Inflation. What is the current situation?
Inflation is the average price increase of the goods and services that consumers buy. An inflation rate of 2% is what economists see as healthy and means that following an index (CPI – Consumer Price Index) prices increase per year by 2% compared to the previous year. However, at the moment we are experiencing inflation of much higher percentages with 10% to 14% being no exception. This has a global impact on governments, businesses and consumers.
Effects of inflation on e-commerce businesses
The disruptions of the supply chains caused a long-term effect of rising prices leaving both businesses and consumers uncertain and resulting in decreased consumer spending confidence. Below you find four challenges for the purchasing operations of your e-commerce businesses.
- Rising prices – there is a cumulative effect in the supply chain with increased costs being passed on through the supply chain resulting in price increases at every link in the chain.
- Delivery delays – transport networks never truly recovered from the disruptions caused by the Covid-19 pandemic. This situation has only been intensified by the inflation of fuel prices. This has a significant impact on e-commerce businesses relying on quick, accurate and cost-efficient deliveries to serve customers.
- Overhead costs increase – as an e-commerce business, your fixed cost base will be smaller than if you operate as a brick-and-mortar and/or multi-channel organisation. However, there will still likely be an impact from increased rent and utilities.
- Decreased customer confidence – depending on your business’s sector you will feel the impact of less spending power of consumers. A change in customer behaviour can lead to a focus on essential goods and services – e.g. food, housing and transport. People will be less likely to spend money on ‘luxury goods’ and opt to buy cheaper or discounted products. Long-term inflation will only amplify this behaviour.
Inflation per sector
Not every e-commerce business will be equally impacted by inflation. The current level of inflation might be on average 14,5% (September ‘22 in the Netherlands), but percentages will vary per sector. However, the highest price increases in transport, energy and food will trickle down to other sectors. It will become more crucial than ever for your business to be focused on the performance of your products and monitor customer behaviour in light of current events.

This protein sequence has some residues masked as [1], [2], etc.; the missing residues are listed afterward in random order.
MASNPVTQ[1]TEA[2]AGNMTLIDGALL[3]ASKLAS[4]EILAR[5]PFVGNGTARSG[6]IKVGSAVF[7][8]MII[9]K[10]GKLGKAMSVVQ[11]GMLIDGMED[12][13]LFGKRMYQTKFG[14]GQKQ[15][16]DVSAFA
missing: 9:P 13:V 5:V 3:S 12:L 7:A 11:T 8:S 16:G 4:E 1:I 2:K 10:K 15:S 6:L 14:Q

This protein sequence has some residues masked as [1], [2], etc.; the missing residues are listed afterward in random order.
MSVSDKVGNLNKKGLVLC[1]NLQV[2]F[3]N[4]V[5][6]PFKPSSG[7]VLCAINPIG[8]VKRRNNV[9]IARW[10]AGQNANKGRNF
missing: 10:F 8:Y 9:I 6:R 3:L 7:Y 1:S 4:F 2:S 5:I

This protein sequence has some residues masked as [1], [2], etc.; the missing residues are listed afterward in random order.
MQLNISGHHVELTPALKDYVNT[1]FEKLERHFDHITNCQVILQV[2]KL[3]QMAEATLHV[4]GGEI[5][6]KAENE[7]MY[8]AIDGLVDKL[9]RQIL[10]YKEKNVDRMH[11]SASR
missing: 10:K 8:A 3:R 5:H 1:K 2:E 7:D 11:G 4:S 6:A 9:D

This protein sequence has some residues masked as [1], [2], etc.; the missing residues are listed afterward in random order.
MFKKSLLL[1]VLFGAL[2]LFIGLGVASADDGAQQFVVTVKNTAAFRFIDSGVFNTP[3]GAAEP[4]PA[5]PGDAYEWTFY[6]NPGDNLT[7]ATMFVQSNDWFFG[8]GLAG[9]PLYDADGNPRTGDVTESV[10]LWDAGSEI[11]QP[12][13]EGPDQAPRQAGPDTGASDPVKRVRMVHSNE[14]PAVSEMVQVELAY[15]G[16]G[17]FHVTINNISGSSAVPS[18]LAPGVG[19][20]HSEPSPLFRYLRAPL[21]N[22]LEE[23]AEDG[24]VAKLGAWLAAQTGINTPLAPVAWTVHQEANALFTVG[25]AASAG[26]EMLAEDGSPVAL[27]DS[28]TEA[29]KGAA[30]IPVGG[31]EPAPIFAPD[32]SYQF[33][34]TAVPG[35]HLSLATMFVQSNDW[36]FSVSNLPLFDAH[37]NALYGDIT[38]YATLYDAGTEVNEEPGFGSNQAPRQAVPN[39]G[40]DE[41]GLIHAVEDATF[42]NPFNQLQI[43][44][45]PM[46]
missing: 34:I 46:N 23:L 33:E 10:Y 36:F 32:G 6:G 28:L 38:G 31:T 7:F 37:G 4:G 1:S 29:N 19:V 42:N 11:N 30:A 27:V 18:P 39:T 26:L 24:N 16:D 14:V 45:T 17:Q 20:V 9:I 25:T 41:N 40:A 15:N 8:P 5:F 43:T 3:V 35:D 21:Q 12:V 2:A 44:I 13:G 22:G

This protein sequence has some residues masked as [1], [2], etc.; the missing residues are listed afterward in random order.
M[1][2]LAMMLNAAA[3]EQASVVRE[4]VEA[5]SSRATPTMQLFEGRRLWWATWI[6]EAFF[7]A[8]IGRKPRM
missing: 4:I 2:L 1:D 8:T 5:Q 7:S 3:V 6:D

3 ways to address inflation’s impact on your business
Whatever your sector, the likely impact of the wider economic conditions is reduced demand. The business needs to prepare for this eventuality in advance by adapting its cost base to ensure a profit can still be made. As a purchaser, you will need to consider how to adapt your purchasing plan and make your operations more efficient. Find below three ways to address the impact of inflation.
1. Focus on efficiency
Implementing automation allows you as a purchaser to focus on operational efficiency and reduce your fixed costs. Move away from a manual and time-consuming purchasing process and focus on more strategic tasks, such as monitoring supplier performance, negotiating with suppliers and/or working collaboratively with your marketing team on a new campaign.
2. Optimise your stock
With the use of a data-driven purchasing tool, you will be able to categorise and analyse your stock. This can be a very important step to getting insights into your product performance. Focus on product availability for your most important products (category A), to maintain meeting your customer demand. Getting insight into your stock (via the ABC analysis) means also that you can bring the less important B and C categories down in volume to save on stock holding costs. Also, consider putting slow-selling items on backorder, so that you do not have to commit to purchasing these products upfront.
3. Cash is king
In challenging times, cash should be one of the main focus points for your business. Avoid funds getting tied up in excess stock by selling what you have. Use data to show you what products you have been holding for a long time and work with the marketing team to sell them.
Control what you can control
The reality of inflation is that it will be always present, sometimes as a threat and sometimes without hardly any impact on your business or the spending levels of your customers. The purchasing department can play a role in how to deal with the effects of inflation. Adding automation to your purchasing process will allow you to work with a lower fixed cost base, master your replenishment and save on stock holding costs. Real-time data will allow you to purchase more dynamically, allowing you to respond quickly to changes in market demand. Inflation will play a factor in any business regardless of size. However, making sure that your business is focusing on what you can control is crucial in dealing with the effects of inflation.